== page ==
And once it became a public matter, the media had license to pursue the story, and its collective version is different from the one put forth by the Ichikawa camp, which insists that Ebizo was a victim, that he was “taking care of a drunken acquaintance” in the bar when he was attacked by the acquaintance’s friend.
According to the media version, on the night of Nov. 24, Ebizo went out drinking with some kabuki associates after cancelling a scheduled press conference due to back pain. Later, he ended up at a members-only bar plastered and in the company of a small party later identified as members of a Roppongi-based bosozoku (motorcycle gang) with ties to organized crime. Witnesses say Ebizo acted pugnaciously while he was in the bar and tried to force the leader of the group, who was even more inebriated than he was, to keep drinking. Later, the man’s subordinate took offense to Ebizo’s treatment of the leader and beat him up.
Witnesses also said Ebizo made some sort of “settlement” with the group to atone for his behavior before leaving the bar. If that’s true, then Kobayashi’s neglect of protocol was significant, because once the police became involved the option of paying the bosozoku group for their silence was gone, and with the deal broken the group talked to the press. Though there’s a warrant out for the subordinate’s arrest, it comes down to Ebizo’s word against his.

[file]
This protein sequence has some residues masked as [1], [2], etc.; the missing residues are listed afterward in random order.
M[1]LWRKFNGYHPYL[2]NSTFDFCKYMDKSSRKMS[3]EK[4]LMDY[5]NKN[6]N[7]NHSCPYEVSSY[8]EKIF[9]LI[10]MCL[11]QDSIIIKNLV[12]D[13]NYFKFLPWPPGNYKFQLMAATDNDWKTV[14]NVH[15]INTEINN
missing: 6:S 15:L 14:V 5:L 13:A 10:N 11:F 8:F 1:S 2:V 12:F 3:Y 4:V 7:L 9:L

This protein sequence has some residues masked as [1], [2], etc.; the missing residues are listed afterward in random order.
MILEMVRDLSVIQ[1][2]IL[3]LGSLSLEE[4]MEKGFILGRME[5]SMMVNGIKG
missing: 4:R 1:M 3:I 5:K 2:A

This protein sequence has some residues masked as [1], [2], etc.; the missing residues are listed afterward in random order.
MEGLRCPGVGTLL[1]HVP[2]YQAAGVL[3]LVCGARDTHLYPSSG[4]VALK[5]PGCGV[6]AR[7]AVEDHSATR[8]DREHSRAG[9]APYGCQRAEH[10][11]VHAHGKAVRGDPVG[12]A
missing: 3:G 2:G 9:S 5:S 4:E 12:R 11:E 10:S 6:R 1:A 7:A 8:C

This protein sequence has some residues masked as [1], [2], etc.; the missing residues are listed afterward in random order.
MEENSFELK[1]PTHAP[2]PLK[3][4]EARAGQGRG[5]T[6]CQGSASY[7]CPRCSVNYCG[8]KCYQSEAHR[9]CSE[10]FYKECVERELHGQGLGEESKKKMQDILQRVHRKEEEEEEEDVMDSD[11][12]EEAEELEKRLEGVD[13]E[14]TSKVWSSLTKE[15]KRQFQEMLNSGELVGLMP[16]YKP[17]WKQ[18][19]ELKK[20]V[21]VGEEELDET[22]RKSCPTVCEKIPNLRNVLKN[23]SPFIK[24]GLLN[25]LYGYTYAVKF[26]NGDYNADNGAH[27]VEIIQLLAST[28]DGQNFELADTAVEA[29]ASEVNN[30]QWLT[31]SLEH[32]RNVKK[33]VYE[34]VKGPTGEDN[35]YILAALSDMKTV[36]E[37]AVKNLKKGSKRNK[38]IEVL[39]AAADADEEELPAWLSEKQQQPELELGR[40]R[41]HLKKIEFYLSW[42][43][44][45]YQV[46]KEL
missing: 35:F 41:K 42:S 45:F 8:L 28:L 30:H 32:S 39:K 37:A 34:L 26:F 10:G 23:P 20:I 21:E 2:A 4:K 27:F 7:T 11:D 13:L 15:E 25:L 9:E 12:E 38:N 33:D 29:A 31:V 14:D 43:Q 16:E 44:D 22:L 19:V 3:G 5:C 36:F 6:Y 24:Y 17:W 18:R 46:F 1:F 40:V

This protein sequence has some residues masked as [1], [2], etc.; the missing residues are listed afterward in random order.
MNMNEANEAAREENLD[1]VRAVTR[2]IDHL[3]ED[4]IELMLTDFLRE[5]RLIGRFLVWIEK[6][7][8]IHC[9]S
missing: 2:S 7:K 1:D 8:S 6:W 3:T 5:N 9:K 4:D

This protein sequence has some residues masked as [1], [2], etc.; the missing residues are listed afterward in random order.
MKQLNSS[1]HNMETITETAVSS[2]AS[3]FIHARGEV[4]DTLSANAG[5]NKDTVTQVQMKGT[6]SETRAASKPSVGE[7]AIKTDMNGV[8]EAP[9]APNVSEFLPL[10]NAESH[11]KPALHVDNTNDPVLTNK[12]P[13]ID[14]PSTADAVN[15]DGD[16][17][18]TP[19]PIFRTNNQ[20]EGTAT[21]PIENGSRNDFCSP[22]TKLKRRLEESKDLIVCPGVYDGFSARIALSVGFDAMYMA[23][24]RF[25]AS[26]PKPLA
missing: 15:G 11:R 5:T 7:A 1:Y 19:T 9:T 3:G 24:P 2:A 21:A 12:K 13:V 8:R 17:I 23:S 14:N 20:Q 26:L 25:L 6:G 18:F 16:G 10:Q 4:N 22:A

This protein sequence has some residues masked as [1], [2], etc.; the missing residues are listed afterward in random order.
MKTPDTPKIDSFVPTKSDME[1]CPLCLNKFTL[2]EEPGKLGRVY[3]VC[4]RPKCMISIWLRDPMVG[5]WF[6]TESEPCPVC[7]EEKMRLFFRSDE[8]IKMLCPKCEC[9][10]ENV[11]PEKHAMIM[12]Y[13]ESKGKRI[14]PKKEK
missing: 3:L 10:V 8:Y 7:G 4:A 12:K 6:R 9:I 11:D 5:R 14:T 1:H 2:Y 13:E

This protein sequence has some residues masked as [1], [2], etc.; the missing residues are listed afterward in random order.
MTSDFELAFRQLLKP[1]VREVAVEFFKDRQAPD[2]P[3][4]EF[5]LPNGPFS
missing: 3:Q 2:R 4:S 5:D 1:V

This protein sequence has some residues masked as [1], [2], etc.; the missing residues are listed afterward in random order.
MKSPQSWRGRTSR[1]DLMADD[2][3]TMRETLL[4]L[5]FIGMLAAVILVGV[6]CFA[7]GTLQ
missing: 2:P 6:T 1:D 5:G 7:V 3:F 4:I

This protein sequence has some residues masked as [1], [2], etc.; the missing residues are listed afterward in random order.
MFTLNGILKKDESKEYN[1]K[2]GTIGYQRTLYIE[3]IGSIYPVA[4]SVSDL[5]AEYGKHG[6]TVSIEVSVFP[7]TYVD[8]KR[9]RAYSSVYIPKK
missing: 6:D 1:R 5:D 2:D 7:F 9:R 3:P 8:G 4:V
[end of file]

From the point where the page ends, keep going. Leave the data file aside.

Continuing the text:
Ebizo stuck to his story at his press conference last Tuesday, where, except for a bloodshot eye, he didn’t look particularly damaged. The press were suspicious. Former Aera magazine editor Kiyoshi Isshiki commented afterward on TV Asahi’s “Hodo Station” that it didn’t make sense for Ebizo to act so remorseful or for Shochiku to suspend his activities “if he’s really the victim.” It was obvious from the questions, couched in ludicrously polite diction, that the reporters were familiar with similar drunken incidents in Ebizo’s past even if they never had reported them. Until now, the 33-year-old star has been characterized as simply a “playboy.” In addition to being the heir to a dynasty, Ebizo is a television star, so it has been in the media’s interest to play down his less savory antics. It’s this hands-off attitude that seems to irk Takeshi, who, despite the overblown coverage, can’t even make fun of Ebizo, at least not on TV.
Ebizo is protected by his “aura”: He is the only person who can take over the hallowed Danjuro name from his father, who is 12th in succession. Though outsiders can enter kabuki they can never ascend to the summit, regardless of their talent. Only members of a handful of kabuki families can do that, either by blood or through adoption. Aficionados claim that Ebizo is one of the greats, so everyone should cut him some slack. His offensive behavior is the price you pay for enduring art, and if the bad publicity eventually draws more people to his performances, well, that’s just the way these things work.
Phillip Brasor blogs at philipbrasor.com